Saturday, November 29, 2008

Leftovers: Ham Salad

In leftover news, since I still don't have the pictures of the actual foods, I have this to offer: ham salad. Like turkey or chicken salad, but with ham.

We had a huge and lovely home-smoked ham, so that's what we started with, and the fact that it got a little dry in the fridge only helped it not be slushy. Chop up said ham and drop it in a food processor. Add mayo or, in this case, miracle whip. Add sweet relish, or, in this case, some dill relish and a few chopped sweet gherkins. Blenderize until it's a nice chunky spread for a sandwich, and eat it as such. You can add lettuce and tomato, maybe some onion if you have it, and I think a nice smoky cheese like gouda might be nice. Best on thick crusty wheat bread, which stands up to bold flavors and thicker consistencies better than white.

Usually, H makes this with regular deli ham, and it's good like that, too, but the smoked-ness of it being made from the leftovers added alot of depth of flavor and a really neat saltiness that's different from the pre-packaged saltiness of deli meats.

If you try this out, lemme know how you do it?

Thursday, November 27, 2008

Coming Soon: Thanksgiving

Can't type. Hands too fat from twelve hours of eating. More later.

Above, clockwise: dressing, waldorf salad, bacony cream corn, home-smoked ham, candied yams, mac and cheese with Long Macaroni, and spinach caserole. Off to the side and not in this picture: brined turkey, roasted garlic mashed potatoes, southern green beans, yeast rolls, seasoned crackers, and four desserts.

EDIT: and deviled eggs, and toasted-walnut-and-creamcheese stuffed celery, and fire-roased chestnuts, and red and white wine, and sweet tea, a relish tray, and the four desserts were chocolate-peanut-butter cake, pumpkin cheesecake, peacan pie and troll pudding.

Sunday, November 23, 2008

Rice And Protein And Chese

I've been sick all this week, and on top of that, it's my first full week back at work, and I'm kinda busted, so when I got hungry the other night, I made an old stand-by meal: Rice + Protein + Cheese. It really should have a better name then that, but it's so mutable that it'd sound like a dozen different meals. So this one is made with basmati rice cooked in veggie broth for extra flavor and nutrients (and because I sort of wanted soup, but not really), topped with a Black Bean Veggie Burger from Morning Star Farms that I crisped up in the toaster oven and then chopped into bike-sized pieces, then with sharp cheddar cheese and mild salsa. On the side is steamed veggies-- broccoli, mostly, and greenbeans, corn and peas, cooked with some random seasonings and adobo and topped with more chese.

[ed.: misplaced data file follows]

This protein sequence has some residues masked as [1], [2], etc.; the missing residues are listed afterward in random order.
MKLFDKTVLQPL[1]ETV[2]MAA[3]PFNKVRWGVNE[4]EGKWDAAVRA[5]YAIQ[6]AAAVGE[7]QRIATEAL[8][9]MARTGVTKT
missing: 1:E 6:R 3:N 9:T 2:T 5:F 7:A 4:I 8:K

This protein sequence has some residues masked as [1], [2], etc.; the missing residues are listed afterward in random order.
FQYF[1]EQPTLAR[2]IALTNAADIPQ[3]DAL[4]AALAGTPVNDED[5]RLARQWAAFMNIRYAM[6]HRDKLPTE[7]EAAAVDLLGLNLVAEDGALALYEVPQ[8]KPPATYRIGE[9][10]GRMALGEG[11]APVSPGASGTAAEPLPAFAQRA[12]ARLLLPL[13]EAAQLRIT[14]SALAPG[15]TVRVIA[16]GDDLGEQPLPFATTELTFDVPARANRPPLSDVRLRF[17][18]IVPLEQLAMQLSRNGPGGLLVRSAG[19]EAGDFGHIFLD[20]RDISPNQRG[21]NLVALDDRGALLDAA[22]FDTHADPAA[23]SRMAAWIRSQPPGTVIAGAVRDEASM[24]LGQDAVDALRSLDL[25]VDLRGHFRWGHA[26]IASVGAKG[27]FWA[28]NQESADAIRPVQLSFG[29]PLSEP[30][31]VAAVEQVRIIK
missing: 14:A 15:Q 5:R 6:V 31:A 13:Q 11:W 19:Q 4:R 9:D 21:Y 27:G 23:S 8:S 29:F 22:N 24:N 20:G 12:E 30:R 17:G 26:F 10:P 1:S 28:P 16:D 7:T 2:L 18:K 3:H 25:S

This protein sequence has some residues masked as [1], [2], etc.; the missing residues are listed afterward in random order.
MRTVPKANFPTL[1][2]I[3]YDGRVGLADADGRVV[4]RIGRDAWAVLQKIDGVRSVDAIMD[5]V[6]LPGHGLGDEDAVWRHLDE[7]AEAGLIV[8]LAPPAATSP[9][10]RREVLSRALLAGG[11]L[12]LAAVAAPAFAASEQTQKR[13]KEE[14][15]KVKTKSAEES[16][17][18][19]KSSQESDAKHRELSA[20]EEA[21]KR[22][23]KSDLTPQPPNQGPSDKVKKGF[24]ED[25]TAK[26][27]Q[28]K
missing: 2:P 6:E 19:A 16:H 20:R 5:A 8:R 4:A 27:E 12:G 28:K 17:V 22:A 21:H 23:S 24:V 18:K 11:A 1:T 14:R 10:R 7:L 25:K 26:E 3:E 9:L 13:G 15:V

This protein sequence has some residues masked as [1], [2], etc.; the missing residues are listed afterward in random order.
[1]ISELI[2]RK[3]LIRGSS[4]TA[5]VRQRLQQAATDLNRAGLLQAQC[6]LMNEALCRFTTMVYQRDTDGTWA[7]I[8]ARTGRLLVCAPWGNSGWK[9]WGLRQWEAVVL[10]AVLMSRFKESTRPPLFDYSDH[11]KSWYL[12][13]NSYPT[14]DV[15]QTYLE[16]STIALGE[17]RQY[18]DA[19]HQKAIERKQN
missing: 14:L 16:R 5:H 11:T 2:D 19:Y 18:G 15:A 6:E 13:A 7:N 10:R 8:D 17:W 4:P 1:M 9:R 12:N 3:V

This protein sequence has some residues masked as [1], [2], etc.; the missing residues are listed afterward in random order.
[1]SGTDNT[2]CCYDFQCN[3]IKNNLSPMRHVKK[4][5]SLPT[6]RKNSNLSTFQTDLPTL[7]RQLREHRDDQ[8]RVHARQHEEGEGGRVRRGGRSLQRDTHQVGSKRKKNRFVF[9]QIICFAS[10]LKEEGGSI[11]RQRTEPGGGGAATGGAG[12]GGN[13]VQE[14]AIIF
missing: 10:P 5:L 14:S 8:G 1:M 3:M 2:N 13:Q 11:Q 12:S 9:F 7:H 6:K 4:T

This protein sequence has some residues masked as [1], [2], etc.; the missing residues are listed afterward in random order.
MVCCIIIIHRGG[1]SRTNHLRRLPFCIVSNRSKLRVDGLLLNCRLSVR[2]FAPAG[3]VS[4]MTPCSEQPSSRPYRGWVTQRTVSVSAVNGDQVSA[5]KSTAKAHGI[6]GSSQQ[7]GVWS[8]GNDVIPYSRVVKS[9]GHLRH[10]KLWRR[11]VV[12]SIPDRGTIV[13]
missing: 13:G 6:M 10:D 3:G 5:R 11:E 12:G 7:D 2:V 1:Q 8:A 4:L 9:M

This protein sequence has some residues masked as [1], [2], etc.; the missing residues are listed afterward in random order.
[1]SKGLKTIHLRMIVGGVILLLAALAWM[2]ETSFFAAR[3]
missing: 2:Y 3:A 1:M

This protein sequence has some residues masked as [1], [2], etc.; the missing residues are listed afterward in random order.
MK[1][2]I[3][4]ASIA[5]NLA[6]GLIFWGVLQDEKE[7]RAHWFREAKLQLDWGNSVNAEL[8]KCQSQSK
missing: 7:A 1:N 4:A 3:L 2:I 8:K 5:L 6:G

Ta da! A perfect meal for one: about 2/3 cup of rice, one burger, maybe an ounce of cheese and 2/3 cup veggies. And basically healthy. When made with water, it's only about 450 calories-- we ate alot of variations of this when H and I were on a diet two years ago. And the fact that any rice, any protein and any cheese can be combined makes it almost as versatile as pasta.


Roasted Chestnuts!

Yesterday, while shopping for the many small things for the Festival of Starchy Side Dishes (I'm in charge of pie and pudding and canberry and pickles), I came upon these little gems: Sweet Chestnuts! I vaguely remember eating them when I was small and living in the UK, but I couldn't for the life of me remember what they tasted like, nor could I recall having had them in anything but, like, one Godiva fall truffle since I came back oh these many and many a year ago. And, being well under ten the last time I had them, I certainly hadn't made them before. Still, they stayed in my head as something that I should be eating this time of year, and I sort of remembered reading something about a winter fair in Italy (probably in Extra Virgin or maybe it was France and A Year In Provence, but I think it was Italy), and it seemed like a fine harvesty thing to do. So when I saw these at both WinnDixie and Wal-Mart, I was all over them, despite the 6$ a pound price tag.

I started with the Wal-Mart ones to see if I knew what I was doing, and after a quick skitter around the internets, I took ten of them, made little Xs in the flat sides, and dropped them into the big skillet with a little water and a lid. Our lid doesn't really fit the skillet, so instead of shaking them up like JiffyPuff, I got out the old metal cooking spoon and kept them moving. None of them popped, so the lack of the lid was moot, and they were ready around the time as the tea I put on to boil at the same time and brewed while they finished off.

Once they were all black and the Xs had peeled back like the tops of pomegranites, I dumped them out into a clean towel and scrunched them all up with the heel of my hand to crack the shells real good before they could cool and seal themselves in again.

The biggest ones were the ones that cooked the best, coming out soft and meaty and sweet, while the smaller ones (some of which didn't even open up right, even though they were blacker then the rest, so I think it was the nuts and not me to blame), came out harder and denser, but generally still edible. The taste is pretty unique. At first, they taste almost like cooked meat of some sort-- I don't want to say 'like chicken', because it's not really like that, but I can see why they're put with chicken and turkey; the meatyness of them is complimentary to that sort of a flesh-flavor. Anyway, after that first bite, they taste sort of like grill-roased corn, sweet and tasty and nutty the way things that aren't nuts are nutty. And they remind me of cooked hazelnuts, with a similar texture and look. And they're best when they're steaming hot, which is the best sort of food for winter.